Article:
Several years ago, I conducted an adjustment and social skills group for transition-aged students with vision impairments. Part of the group each week was spent doing a game or other activity that engaged all members of the group. Although we did a number of fun activities, the biggest hit of all among the group was the game of MadLibs. This game encouraged students to speak up, to be patient with one another, and to share in mutual laughter over jokes they had created together.
MadLibs is a word game where one person prompts other players to fill blanks in a story before reading the story aloud. The group is prompted to come up with words to fit into that story based on the parts of speech (i.e. if the word is an adjective, the group can say anything from beautiful to shriveled to cantankerous as long as it counts as an adjective. Since the players fill in the blanks without knowing the story around it, the filled-in blanks often lead to a comical and nonsensical story. MadLibs is a fun game for children and adults alike. It requires an understanding of basic parts of speech (verb, adjective, etc.)). MadLibs is a game that works well for people with vision impairments because it is typically done orally. It is also a fantastic tool for building important social skills.
- Form a group of students. MadLibs can be played in a group of any size, but are usually best in a group of 4-10.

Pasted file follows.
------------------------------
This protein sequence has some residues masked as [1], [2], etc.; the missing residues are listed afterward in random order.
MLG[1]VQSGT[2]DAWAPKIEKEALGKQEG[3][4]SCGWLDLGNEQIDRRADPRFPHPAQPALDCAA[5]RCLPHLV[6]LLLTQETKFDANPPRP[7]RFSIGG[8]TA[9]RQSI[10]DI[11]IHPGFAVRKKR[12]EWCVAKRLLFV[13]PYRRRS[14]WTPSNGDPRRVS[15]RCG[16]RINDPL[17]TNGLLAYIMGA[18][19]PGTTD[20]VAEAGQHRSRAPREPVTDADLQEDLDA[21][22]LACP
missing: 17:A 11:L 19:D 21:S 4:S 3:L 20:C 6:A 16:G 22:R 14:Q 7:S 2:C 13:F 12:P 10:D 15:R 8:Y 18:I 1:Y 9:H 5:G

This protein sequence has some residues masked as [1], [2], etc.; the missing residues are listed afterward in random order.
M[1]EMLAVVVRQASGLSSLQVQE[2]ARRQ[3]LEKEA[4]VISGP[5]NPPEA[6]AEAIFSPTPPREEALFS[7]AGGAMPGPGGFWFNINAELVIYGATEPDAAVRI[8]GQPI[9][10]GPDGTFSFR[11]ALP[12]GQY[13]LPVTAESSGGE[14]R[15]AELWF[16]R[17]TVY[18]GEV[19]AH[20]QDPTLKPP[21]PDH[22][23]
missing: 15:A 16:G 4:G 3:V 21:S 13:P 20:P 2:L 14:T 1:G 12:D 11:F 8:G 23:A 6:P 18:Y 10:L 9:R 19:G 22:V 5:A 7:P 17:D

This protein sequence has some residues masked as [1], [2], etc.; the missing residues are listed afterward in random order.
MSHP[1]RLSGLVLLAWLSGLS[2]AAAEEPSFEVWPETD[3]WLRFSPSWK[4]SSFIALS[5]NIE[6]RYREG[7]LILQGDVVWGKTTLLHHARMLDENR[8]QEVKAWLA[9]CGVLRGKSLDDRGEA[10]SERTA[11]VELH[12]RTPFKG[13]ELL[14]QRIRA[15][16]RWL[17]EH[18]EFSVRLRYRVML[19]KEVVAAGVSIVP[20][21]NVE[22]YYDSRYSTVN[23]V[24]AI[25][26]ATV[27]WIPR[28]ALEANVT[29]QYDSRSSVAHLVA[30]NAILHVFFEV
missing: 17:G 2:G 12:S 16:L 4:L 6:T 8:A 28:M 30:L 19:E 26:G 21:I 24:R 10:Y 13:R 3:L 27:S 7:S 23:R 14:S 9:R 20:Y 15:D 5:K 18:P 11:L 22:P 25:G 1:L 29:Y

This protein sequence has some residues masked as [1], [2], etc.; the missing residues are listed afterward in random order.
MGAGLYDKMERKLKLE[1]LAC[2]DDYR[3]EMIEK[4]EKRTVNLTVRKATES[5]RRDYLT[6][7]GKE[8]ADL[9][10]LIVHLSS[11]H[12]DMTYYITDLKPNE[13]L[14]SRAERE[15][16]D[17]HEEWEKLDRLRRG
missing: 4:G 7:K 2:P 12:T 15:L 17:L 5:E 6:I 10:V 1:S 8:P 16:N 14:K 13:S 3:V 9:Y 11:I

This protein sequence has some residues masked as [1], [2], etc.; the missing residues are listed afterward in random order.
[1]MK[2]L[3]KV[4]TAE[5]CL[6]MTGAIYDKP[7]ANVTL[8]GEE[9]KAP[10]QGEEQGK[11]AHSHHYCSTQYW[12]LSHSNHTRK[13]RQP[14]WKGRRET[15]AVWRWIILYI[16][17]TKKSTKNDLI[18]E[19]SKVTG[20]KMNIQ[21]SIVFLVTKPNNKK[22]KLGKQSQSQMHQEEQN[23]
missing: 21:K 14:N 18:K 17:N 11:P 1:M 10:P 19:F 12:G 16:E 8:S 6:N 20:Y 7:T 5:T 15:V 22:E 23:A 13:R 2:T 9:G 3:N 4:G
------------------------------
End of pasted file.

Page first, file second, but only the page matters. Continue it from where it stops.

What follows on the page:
- Decide how the MadLibs will be read and recorded. In one scenario, the instructor or group leader reads and records while the students play. In groups where some of the students have strong Braille or assistive technology skills, this can be a role that one of the students takes on.
- There are very few rules to MadLibs, except to follow the parts of speech outlined in each blank. Only one word can go in each blank.
- A group game of MadLibs can help students to practice a number of skills. For example:
- Problem solving: How do we decide what word to put in the blank? Should it be a group consensus? Should we vote on the best/funniest answer? Should we go in a circle so everyone gets a turn choosing a word one at a time?
- Group participation: How can group members help one another? How can the group ensure that everyone gets to participate? Some group members may be at different developmental or cognitive levels from others. If one student is unable to understand the various parts of speech, how can she still participate? (Note: MadLibs often have blanks where player can enter the name of a number or a color. These choices may be easier for students in the group who have more cognitive challenges).
- Turn taking
- Group decision making
- Teamwork—What kinds of stories can we make when we all work together?
Students working on assistive technology skills can practice using the Internet to play this game with a group or can practice working with the iPhone voiceover feature by downloading a game app to use during this activity.